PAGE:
A seminary student and I were walking around the lake on a beautiful evening. We had begun the walk in part for exercise, and in part because he wanted to talk about his vocation. He had begun to think seriously about his ministerial identity, his spiritual formation, and the oscillating sense of excitement and apprehension he felt about how others would perceive him as "the minister."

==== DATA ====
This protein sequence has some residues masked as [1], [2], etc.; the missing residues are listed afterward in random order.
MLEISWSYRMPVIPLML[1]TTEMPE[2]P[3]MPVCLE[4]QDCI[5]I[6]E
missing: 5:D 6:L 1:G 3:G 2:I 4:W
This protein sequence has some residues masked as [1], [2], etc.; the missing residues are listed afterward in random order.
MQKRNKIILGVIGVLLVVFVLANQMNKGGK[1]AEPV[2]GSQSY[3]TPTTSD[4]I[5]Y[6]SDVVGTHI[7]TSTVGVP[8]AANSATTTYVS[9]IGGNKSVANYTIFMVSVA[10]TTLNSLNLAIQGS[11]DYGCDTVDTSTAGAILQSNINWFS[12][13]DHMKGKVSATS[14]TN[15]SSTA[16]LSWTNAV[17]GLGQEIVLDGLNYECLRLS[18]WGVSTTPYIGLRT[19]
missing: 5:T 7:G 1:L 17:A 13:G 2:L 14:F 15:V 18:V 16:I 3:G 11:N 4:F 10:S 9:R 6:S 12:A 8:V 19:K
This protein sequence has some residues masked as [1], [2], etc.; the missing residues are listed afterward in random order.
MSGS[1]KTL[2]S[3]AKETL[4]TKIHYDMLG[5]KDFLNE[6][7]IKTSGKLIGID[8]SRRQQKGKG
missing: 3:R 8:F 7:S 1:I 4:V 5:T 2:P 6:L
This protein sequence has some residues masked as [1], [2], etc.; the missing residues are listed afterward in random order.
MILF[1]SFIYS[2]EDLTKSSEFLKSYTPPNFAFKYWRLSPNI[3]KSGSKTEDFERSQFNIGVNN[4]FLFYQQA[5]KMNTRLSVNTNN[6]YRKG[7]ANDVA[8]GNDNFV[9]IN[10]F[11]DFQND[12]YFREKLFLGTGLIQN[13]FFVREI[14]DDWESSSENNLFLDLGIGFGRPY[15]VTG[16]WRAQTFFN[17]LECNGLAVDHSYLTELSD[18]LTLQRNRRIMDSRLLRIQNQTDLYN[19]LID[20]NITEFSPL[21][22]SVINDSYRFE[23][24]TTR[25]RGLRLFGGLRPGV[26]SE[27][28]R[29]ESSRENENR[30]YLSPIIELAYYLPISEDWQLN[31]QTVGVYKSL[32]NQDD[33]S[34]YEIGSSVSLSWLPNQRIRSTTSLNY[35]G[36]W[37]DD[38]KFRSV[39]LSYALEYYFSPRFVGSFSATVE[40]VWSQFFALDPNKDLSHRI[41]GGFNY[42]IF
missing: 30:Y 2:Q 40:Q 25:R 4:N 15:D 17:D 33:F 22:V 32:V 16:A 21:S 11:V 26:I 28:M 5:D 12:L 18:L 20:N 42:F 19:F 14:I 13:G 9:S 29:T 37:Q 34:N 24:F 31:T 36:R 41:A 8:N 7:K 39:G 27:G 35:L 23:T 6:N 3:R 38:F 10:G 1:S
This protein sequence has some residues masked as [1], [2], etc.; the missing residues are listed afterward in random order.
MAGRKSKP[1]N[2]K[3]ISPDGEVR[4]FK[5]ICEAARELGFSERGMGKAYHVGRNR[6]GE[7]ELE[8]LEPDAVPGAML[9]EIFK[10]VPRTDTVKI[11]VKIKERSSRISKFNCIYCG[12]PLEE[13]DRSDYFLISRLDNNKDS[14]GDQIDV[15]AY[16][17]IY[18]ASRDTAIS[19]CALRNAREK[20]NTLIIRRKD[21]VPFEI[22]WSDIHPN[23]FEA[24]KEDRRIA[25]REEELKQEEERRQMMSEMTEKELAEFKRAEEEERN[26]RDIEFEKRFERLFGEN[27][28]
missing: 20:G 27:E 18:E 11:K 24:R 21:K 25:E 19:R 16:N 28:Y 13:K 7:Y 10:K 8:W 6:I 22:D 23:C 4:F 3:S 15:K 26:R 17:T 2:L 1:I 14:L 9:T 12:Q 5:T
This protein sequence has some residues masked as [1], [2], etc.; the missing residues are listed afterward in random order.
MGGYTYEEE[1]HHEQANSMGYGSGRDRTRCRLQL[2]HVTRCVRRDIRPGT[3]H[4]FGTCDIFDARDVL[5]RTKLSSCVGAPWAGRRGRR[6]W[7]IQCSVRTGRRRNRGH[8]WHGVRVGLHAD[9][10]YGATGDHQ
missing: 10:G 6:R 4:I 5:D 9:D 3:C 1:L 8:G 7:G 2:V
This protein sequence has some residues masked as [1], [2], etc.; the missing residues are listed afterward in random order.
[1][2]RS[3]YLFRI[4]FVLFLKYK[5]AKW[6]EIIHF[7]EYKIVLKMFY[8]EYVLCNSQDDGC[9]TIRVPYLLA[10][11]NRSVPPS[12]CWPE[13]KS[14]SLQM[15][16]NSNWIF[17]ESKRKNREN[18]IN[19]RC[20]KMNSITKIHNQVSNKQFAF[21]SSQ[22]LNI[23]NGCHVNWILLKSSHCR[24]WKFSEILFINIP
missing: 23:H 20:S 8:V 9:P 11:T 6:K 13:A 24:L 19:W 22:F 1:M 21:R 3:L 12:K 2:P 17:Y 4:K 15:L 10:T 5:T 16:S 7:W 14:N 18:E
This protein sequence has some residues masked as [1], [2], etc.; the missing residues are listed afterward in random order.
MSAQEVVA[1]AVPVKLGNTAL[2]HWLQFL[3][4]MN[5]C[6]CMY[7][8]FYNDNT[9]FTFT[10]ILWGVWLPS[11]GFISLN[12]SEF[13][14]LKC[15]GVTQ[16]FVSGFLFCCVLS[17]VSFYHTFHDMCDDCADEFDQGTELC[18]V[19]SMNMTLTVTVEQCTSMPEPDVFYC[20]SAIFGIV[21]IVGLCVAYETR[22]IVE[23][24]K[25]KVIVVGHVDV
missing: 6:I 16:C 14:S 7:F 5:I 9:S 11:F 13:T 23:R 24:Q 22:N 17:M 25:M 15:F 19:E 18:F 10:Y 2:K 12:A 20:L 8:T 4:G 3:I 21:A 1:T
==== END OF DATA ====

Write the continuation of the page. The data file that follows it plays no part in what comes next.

We had a stimulating and wide-ranging conversation about the church, seminary life and the challenges seminaries face with issues of formation, education and malformation. We discussed the importance of spiritual discipline and the ways in which the student would need to develop practices and habits of prayer in order to sustain his strong commitment to a ministry of social justice.
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